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Surf Clams at R&G Lounge?

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Seems like months ago Melanie Wong wrote a little paean to their excellence, so when I was there shortly after I asked about them. The waiter claimed no knowledge of their existence, and tried to steer me to Manila clams in black bean sauce. I'm hoping to go there Thurs. night for a sedate birthday dinner and thought I might try again. Is it a seasonal thing? Was the waiter trying to save them all for himself? They sure looked good in the picture(which I showed the waiter to no avail, still total denial). What is the Chinese name? Any advice appreciated.

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  1. Hmm, sorry I can't be much help here as I don't know the Chinese name for this species. There may be a season, as I've never seen them on the printed menu at any of the many restaurants where I've ordered them. They're usually suggested by the waiter, on the specials board, or we see another table ordering them. Over this last year, I had them many times at different places between March and September. Since then, I haven't been eating much at the type of restaurant that would serve them so don't know if they're available now or not. Bummer that the photo trick didn't work. They are large, one half shell takes up a saucer-size dish, and usually you order one per person. Some times they're called queen's clams or Boston clams.

    1 Reply
    1. re: Melanie Wong

      Is it possible that this is a pismo clam. The size and description sounds like it.

    2. Geoduck clams?

      http://www.google.com/imgres?imgurl=h...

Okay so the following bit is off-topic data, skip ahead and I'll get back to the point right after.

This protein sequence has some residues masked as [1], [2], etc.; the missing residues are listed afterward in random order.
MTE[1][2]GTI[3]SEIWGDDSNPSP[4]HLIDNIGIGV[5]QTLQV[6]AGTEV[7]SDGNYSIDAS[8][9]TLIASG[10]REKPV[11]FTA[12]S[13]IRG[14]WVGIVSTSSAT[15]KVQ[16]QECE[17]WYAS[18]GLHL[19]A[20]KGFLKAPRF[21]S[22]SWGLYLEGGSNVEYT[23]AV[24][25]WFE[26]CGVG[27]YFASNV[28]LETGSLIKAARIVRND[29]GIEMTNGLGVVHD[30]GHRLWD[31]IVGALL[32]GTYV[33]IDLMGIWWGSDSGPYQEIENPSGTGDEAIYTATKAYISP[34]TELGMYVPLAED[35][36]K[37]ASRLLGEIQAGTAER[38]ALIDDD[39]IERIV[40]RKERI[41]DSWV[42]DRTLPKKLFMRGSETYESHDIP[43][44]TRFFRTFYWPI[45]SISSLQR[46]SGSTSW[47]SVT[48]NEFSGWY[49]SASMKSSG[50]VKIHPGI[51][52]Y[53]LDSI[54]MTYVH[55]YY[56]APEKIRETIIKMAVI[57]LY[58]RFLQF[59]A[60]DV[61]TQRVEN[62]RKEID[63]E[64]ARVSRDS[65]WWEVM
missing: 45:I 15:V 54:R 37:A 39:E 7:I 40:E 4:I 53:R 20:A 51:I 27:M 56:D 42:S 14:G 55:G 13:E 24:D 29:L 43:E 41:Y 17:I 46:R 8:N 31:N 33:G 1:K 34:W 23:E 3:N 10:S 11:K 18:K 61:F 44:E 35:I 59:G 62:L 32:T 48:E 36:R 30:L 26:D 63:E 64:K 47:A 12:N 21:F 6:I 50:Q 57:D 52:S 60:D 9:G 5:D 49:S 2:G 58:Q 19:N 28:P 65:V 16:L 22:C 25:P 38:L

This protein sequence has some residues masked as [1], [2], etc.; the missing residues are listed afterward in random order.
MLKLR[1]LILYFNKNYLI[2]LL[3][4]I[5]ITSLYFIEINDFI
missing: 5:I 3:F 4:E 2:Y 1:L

2 Replies
      1. re: ML8000

        No, surf clams are not geoduck clams.

        1. re: Melanie Wong

          Are they a Pacific Coast clam?

      2. They're commonly listed on menus as "gui-fei pong." "gui-fei" denotes highest ranking imperial concubine and "pong" is clam.

        The clam is about four inches long and about three inches wide. It is much larger than a manila or cockle clam but is smaller than a Geoduck clam and I believe found in the Pacific northwest.

        I am very surprise that the waiter at R & G could not acknowledge. It should be on the menu on any upscale Chinese restaurant and even some lesser irestaurants n season.

        4 Replies
        1. re: CYL

          Not to hijack this thread, but to support what CYL said, I'm pretty sure I've had them numerous times at Great Wall in Berkeley. They weren't on the menu, but were a nightly special. Not cheap, but very fresh tasting and delicately seasoned with ginger and garnished with thin slivers of raw green onion.

          1. re: cvhound

            We had them at Great Wall when we had a chowdown there many, many moons ago: http://chowhound.chow.com/topics/2010...

          2. re: CYL

            It's very likely that the waiter did not know the English name of said clam.

            1. re: CYL

              Thanks for the name, CYL, and our waitress confirmed same. We ordered one tonight at East Ocean in Alameda. It's on the separate menu page that lists the fresh seafood available and the prices. I think it's called giant clam and is priced at $5.50/lb. We just had one as an app,steamed and topped wtih garlic sauce, costing $7. I prefer it sliced thinner than the style here, but other than that, it was just fine. So, if there's a season for this clam, it is available now.

              -----
              East Ocean Seafood
              1713 Webster St, Alameda, CA 94501

            2. Is it this Atlantic coast clam?
              http://www.risaa.org/savethebay/surfc...
              Wikipedia notes it is farm grown in Japan.

              1 Reply
              1. re: wolfe

                I grew up on Long Beach Island, New Jersey, during the 1940s. Everyone was a smoker then, and the abundance of the surf clamshells made fine, disposalble ashtrays. Occasionally, a whole clam would wash up on the beach, those did not an eatable aroma to them.

                I started eating raw clams when I was seven years old, but the clam shacks that we went to never served the Atlantic Surf Clam. Little Necks and Cherrystones were it. Quahogs were bought at the fish market, and only used for chowder, or minced with onions and parsley, s&p, then put back into the shell and baked.